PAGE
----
Institute of Microfinance (InM) organized a seminar on “Evaluating Microfinance?” on December 24, 2009 at the Institute’s premise. Dr. Salim Rashid, professor of Economics, University of Illinois, Urbana Champaign, USA and Visiting Fellow, InM gave a talk on the topic. Professor Wahiduddin Mahmud, Chairman, InM chaired the seminar. Dr. Zaidi Sattar, Chief economist, The World Bank, Dr Mustafa Kamal Mujer, Director General, BIDS and Dr. Quazi Mesbahuddin Ahmed, Managing Director, PKSF were among others present at the seminar.
It was an insightful academic discussion on the bumpy journey of microfinance over three decades and associated confusions and misconceptions about its success and failure as a tool of poverty reduction.
Professor Rashid pointed out some major challenges in evaluating impacts of microfinance that involves obsession with objectivity of number, not taking time to understand the factual effect of microfinance on the target population over time, not using alternative theoretical models that will help get multidimensional perspectives, failure to separate the evaluation of microfinance from microfinance institutions and so on.
Citing several success stories that involved cost savings and product and process innovation on the part of the beneficiaries, Professor Rashid tried to show that microfinance does work to change to lives of people.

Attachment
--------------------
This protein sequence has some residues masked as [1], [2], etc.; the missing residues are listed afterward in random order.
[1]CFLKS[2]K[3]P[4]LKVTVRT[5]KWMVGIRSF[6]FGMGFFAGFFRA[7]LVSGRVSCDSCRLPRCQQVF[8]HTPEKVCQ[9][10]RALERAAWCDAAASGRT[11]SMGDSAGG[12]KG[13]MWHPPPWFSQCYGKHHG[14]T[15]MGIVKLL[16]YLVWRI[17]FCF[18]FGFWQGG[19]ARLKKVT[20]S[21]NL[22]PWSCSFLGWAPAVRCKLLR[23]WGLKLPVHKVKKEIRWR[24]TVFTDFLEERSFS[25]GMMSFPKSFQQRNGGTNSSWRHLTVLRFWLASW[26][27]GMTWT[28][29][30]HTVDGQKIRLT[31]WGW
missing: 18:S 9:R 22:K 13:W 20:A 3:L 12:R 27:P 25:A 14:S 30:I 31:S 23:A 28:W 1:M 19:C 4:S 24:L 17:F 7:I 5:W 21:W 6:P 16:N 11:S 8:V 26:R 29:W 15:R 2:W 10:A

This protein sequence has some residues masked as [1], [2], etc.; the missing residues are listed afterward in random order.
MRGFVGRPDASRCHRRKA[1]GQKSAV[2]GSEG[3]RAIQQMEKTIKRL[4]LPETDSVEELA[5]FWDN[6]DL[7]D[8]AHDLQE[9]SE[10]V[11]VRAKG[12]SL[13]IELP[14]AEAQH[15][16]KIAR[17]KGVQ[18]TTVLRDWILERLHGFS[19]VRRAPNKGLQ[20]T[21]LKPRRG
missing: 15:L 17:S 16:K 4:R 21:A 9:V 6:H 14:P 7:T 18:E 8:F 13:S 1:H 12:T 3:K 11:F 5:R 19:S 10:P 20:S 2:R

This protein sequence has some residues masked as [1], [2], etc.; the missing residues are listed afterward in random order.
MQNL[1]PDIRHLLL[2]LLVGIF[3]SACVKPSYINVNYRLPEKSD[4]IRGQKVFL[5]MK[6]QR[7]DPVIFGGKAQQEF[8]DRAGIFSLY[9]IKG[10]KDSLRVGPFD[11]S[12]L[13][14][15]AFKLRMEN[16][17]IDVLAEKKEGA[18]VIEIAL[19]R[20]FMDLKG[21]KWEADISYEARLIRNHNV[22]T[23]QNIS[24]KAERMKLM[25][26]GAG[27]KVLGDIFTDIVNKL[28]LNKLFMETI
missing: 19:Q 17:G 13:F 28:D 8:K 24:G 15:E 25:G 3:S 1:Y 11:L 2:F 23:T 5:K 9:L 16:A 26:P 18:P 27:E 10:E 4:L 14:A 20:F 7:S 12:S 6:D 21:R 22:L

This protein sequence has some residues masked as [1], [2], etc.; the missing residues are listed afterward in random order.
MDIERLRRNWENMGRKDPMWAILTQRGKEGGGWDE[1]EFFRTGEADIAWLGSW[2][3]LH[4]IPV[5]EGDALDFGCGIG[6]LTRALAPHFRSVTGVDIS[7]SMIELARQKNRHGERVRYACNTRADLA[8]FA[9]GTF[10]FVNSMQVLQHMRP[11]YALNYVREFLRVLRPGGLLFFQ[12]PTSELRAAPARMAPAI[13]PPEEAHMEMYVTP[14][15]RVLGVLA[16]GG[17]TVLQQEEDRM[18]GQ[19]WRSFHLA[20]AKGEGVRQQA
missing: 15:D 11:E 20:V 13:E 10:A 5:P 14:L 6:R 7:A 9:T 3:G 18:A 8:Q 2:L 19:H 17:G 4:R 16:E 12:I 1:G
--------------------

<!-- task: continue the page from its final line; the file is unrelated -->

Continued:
Coming back to the problem of evaluating the effects of microfinance more accurately and in an unbiased way, Professor Rashid threw light on some important issues particularly the absence of models describing choice by households and by microfinance institutions. Such models would naturally address significant factors like taking into account the self-selection characteristics of the households receiving microfinance and the systemically different nature of the villages that are selected for MFI operations. He also brought forth an important but frequently neglected factor which is the effect of external economy on the lives of the MFI beneficiaries, the people working on microfinance and the activities of MFIs.
He emphasized the need for new models for determining income effects and the importance of looking beyond income effects to include social gains like health and education that is brought about by microfinance. Evaluating intertemporal effects is hard but essential; it is the step-child of microfinance evaluation. The seminar provoked an interesting academic discussion on the research problems with impact evaluation of microfinance among the participants.